Before Africa had television sets, people entertained by holding dinner parties. To most white settlers in Kenya, missionaries were socially unacceptable whereas White Hunters were highly sought after for these dinner parties.

This social scale was a serious indictment of the class system and was no reflection on the quality of those rejected or of those chosen. The missionaries would probably be relieved they were not called upon to have their good work interrupted, even for one evening a month.

Before World War II, East Africa was ‘The Place’ to which European royalty went on hunting expeditions. Such expeditions suffered a decline in royal patronage after the war, but unfortunately for the wildlife of Africa, nouveau riche from the USA who had survived the Great Depression, showed up determined to shoot the Big Five.

The Kenyan White Hunters were mostly European settlers of UK origin, but with a mix of others with origins in Austria, France, Belgium and Italy. These were the days when the cry of, “Boy, hand me my buffalo gun,” echoed through the bundu as the African tribesman gun-bearer served his Bwana. This cry was soon to be replaced by “Harambee,” Jomo Kenyatta’s call of, “Let us all pull together and build a nation.”

The strange fact was that these professional hunters who slaughtered so much wildlife, were in other respects not cruel persons. But the fact remains that these professional white hunters chose to make a living by hunting wildlife for sport – wildlife, which even then the conservationists warned would soon become endangered, with some species even being exterminated. Now it seems unbelievable that such men could regularly witness such sad sights as a tiny orphaned elephant nuzzling the carcass of its dead mother and keep on hunting. I must admit that at that time my best friend was one of the most famous of white hunters.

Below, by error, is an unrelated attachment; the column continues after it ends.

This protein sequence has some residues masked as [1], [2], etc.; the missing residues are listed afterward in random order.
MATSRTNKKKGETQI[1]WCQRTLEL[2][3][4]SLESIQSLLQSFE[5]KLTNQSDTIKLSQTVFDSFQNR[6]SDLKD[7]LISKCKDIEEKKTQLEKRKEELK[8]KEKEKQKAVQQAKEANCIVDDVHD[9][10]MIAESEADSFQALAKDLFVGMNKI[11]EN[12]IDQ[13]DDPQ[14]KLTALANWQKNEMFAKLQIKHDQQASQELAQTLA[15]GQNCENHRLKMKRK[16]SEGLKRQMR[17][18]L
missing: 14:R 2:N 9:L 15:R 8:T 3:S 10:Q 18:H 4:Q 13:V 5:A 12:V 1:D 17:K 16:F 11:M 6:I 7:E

Morally one felt it would be more acceptable if the animals had more of a sporting chance – if there was some possibility the hunted animal might turn and kill a hunter or two. A white hunter in Africa would be more likely to meet his end by being run over by a bus than he would by being killed by the animals he was killing.

They justified this slaughter, saying the income from the expensive hunting licenses to kill animals paid Kenyan wardens and guards to protect the game in the parks. The hunters also said their victims were animals outside the parks, which were killing cattle or destroying the villagers’ crops. Another justification for their killing of wildlife was an appeal to those who believed in the literal translation of the Old Testament that God had created the birds of the air, the fish of the seas and all the animals of the world to be under the dominion of man, so the argument ran that man could do as he wished with these beasts, including killing them for fun.

After the hunting ban in 1977, I had the privilege of taking thousands of clients on photographic safaris for which clients paid a fraction of the price the white hunters’ clients paid but which in total amounted to a greater sum. But this did little to stop poaching as the money went straight into the hands of corrupt leaders who managed to maintain control of some of the game parks’ income.

Even on photographic safaris, we had our own share of adventure. Arriving at Mara KT 10 campsite, late one afternoon, with 20 Israelis on safari, we out-spanned our eleven double tents in a 50-foot diameter circle. I awoke at dawn to discover two female lionesses each with about half a dozen cubs asleep in the circle, and I thought I heard two different male lions roaring as they circled the perimeter, although my hunter friends told me that it was extremely unlikely that there were two males. Despite saucepan banging and shouts from heads striking out from tents, the two prides only casually wondered off at midday.  For the six hours of our enforced containment none of us dared leave our tents even though many of us were bursting for a pee.

The era of White Hunters has a happy ending. Thanks to conservationists like Armand and Michaela Dennis, the Adamsons and many, many more, a change of mindset was eventually achieved. After the hunting ban, many of the professional hunters turned in to conservationists and became famous game wardens.

Sadly, however, poaching mainly for ivory and rhinocerous horn has spiralled out of control. It is now predicted there will be no wild lions left in Africa in sixty years time and the world will have to be content with seeing such species as lion, leopard, rhinocerous, buffalo and elephants in private game parks and zoos.